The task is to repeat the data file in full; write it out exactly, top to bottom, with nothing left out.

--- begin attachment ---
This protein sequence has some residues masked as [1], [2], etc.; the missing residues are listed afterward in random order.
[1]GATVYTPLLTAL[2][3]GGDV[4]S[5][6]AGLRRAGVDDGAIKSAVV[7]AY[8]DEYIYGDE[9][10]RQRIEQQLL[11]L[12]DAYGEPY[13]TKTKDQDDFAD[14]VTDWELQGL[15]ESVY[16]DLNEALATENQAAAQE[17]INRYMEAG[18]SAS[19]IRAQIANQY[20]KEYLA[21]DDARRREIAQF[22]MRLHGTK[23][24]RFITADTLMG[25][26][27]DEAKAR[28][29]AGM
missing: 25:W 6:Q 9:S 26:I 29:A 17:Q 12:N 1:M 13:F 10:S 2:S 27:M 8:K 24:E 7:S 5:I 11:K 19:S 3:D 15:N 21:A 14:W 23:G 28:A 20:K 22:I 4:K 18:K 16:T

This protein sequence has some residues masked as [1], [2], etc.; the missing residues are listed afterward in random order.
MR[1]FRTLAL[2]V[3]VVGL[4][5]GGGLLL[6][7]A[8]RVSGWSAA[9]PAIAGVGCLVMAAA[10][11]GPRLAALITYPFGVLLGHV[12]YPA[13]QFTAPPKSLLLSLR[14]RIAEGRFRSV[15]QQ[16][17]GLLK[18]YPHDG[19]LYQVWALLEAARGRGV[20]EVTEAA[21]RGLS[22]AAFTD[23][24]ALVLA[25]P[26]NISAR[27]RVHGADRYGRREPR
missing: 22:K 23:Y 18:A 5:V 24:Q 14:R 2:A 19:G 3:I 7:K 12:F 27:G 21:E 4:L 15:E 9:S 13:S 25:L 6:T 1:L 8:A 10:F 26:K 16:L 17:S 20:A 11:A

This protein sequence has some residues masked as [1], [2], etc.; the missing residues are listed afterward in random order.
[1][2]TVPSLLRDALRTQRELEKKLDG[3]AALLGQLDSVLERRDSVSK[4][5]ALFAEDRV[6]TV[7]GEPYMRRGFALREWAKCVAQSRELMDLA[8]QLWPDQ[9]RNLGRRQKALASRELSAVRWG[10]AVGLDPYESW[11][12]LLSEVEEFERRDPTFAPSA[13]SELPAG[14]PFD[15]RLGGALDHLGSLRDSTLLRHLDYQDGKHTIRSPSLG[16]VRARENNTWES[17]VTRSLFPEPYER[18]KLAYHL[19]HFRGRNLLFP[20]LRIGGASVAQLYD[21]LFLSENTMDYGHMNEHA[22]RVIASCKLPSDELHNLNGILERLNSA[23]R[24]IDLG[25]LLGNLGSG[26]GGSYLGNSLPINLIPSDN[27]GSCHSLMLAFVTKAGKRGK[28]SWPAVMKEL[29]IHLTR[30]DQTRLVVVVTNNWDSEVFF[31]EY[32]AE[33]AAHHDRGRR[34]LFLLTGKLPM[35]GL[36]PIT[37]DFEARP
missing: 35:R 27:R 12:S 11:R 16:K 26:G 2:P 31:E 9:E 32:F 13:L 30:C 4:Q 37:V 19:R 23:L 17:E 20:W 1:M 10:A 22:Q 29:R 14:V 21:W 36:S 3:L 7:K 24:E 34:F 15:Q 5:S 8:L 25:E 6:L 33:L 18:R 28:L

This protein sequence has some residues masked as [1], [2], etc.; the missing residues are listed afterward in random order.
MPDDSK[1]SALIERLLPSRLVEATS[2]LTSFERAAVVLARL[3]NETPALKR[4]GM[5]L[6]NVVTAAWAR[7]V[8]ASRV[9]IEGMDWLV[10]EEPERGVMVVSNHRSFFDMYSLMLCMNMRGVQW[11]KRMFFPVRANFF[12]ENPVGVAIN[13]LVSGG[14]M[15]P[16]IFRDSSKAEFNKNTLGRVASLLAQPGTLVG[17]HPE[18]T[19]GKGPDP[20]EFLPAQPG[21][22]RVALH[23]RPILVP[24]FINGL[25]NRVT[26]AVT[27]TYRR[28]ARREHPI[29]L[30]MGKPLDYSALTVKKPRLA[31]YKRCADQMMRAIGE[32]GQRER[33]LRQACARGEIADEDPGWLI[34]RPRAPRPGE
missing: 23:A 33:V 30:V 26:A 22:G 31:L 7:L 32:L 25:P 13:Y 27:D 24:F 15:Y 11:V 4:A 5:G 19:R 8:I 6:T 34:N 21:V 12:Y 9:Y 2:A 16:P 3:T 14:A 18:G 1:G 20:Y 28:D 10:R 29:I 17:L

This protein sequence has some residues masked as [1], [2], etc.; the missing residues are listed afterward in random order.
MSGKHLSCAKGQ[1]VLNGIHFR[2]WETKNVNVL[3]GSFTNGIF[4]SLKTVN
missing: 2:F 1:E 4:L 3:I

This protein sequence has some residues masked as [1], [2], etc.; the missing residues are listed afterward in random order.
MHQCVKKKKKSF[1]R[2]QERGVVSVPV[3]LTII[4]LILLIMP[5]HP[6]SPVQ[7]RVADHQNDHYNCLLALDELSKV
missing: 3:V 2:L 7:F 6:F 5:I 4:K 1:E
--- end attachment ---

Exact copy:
This protein sequence has some residues masked as [1], [2], etc.; the missing residues are listed afterward in random order.
[1]GATVYTPLLTAL[2][3]GGDV[4]S[5][6]AGLRRAGVDDGAIKSAVV[7]AY[8]DEYIYGDE[9][10]RQRIEQQLL[11]L[12]DAYGEPY[13]TKTKDQDDFAD[14]VTDWELQGL[15]ESVY[16]DLNEALATENQAAAQE[17]INRYMEAG[18]SAS[19]IRAQIANQY[20]KEYLA[21]DDARRREIAQF[22]MRLHGTK[23][24]RFITADTLMG[25][26][27]DEAKAR[28][29]AGM
missing: 25:W 6:Q 9:S 26:I 29:A 17:Q 12:N 1:M 13:F 10:S 2:S 27:M 8:K 24:E 7:S 5:I 11:K 19:S 3:D 15:N 21:A 14:W 23:G 28:A 20:K 22:I 4:K 18:K 16:T

This protein sequence has some residues masked as [1], [2], etc.; the missing residues are listed afterward in random order.
MR[1]FRTLAL[2]V[3]VVGL[4][5]GGGLLL[6][7]A[8]RVSGWSAA[9]PAIAGVGCLVMAAA[10][11]GPRLAALITYPFGVLLGHV[12]YPA[13]QFTAPPKSLLLSLR[14]RIAEGRFRSV[15]QQ[16][17]GLLK[18]YPHDG[19]LYQVWALLEAARGRGV[20]EVTEAA[21]RGLS[22]AAFTD[23][24]ALVLA[25]P[26]NISAR[27]RVHGADRYGRREPR
missing: 22:K 23:Y 18:A 5:V 24:Q 14:R 2:A 19:G 3:I 7:K 12:F 27:G 21:E 4:L 15:E 9:S 13:S 25:L 6:T 1:L 8:A 10:F 26:K 16:L 17:S 20:A 11:A

This protein sequence has some residues masked as [1], [2], etc.; the missing residues are listed afterward in random order.
[1][2]TVPSLLRDALRTQRELEKKLDG[3]AALLGQLDSVLERRDSVSK[4][5]ALFAEDRV[6]TV[7]GEPYMRRGFALREWAKCVAQSRELMDLA[8]QLWPDQ[9]RNLGRRQKALASRELSAVRWG[10]AVGLDPYESW[11][12]LLSEVEEFERRDPTFAPSA[13]SELPAG[14]PFD[15]RLGGALDHLGSLRDSTLLRHLDYQDGKHTIRSPSLG[16]VRARENNTWES[17]VTRSLFPEPYER[18]KLAYHL[19]HFRGRNLLFP[20]LRIGGASVAQLYD[21]LFLSENTMDYGHMNEHA[22]RVIASCKLPSDELHNLNGILERLNSA[23]R[24]IDLG[25]LLGNLGSG[26]GGSYLGNSLPINLIPSDN[27]GSCHSLMLAFVTKAGKRGK[28]SWPAVMKEL[29]IHLTR[30]DQTRLVVVVTNNWDSEVFF[31]EY[32]AE[33]AAHHDRGRR[34]LFLLTGKLPM[35]GL[36]PIT[37]DFEARP
missing: 35:R 27:R 12:S 11:R 16:K 26:G 2:P 31:E 9:E 32:F 13:L 30:C 4:Q 37:V 19:R 23:L 17:E 20:W 1:M 10:A 22:Q 29:R 14:V 21:W 36:S 3:L 7:K 24:E 34:F 15:Q 5:S 8:L 25:E 6:L 33:L 18:R 28:L

This protein sequence has some residues masked as [1], [2], etc.; the missing residues are listed afterward in random order.
MPDDSK[1]SALIERLLPSRLVEATS[2]LTSFERAAVVLARL[3]NETPALKR[4]GM[5]L[6]NVVTAAWAR[7]V[8]ASRV[9]IEGMDWLV[10]EEPERGVMVVSNHRSFFDMYSLMLCMNMRGVQW[11]KRMFFPVRANFF[12]ENPVGVAIN[13]LVSGG[14]M[15]P[16]IFRDSSKAEFNKNTLGRVASLLAQPGTLVG[17]HPE[18]T[19]GKGPDP[20]EFLPAQPG[21][22]RVALH[23]RPILVP[24]FINGL[25]NRVT[26]AVT[27]TYRR[28]ARREHPI[29]L[30]MGKPLDYSALTVKKPRLA[31]YKRCADQMMRAIGE[32]GQRER[33]LRQACARGEIADEDPGWLI[34]RPRAPRPGE
missing: 23:A 33:V 30:V 26:A 22:G 31:L 7:L 32:L 25:P 13:Y 27:D 24:F 15:Y 11:V 4:A 5:G 19:R 8:I 6:T 34:N 21:V 12:Y 9:Y 2:A 16:P 3:T 14:A 18:G 1:G 20:Y 28:D 10:R 29:I 17:L

This protein sequence has some residues masked as [1], [2], etc.; the missing residues are listed afterward in random order.
MSGKHLSCAKGQ[1]VLNGIHFR[2]WETKNVNVL[3]GSFTNGIF[4]SLKTVN
missing: 2:F 1:E 4:L 3:I

This protein sequence has some residues masked as [1], [2], etc.; the missing residues are listed afterward in random order.
MHQCVKKKKKSF[1]R[2]QERGVVSVPV[3]LTII[4]LILLIMP[5]HP[6]SPVQ[7]RVADHQNDHYNCLLALDELSKV
missing: 3:V 2:L 7:F 6:F 5:I 4:K 1:E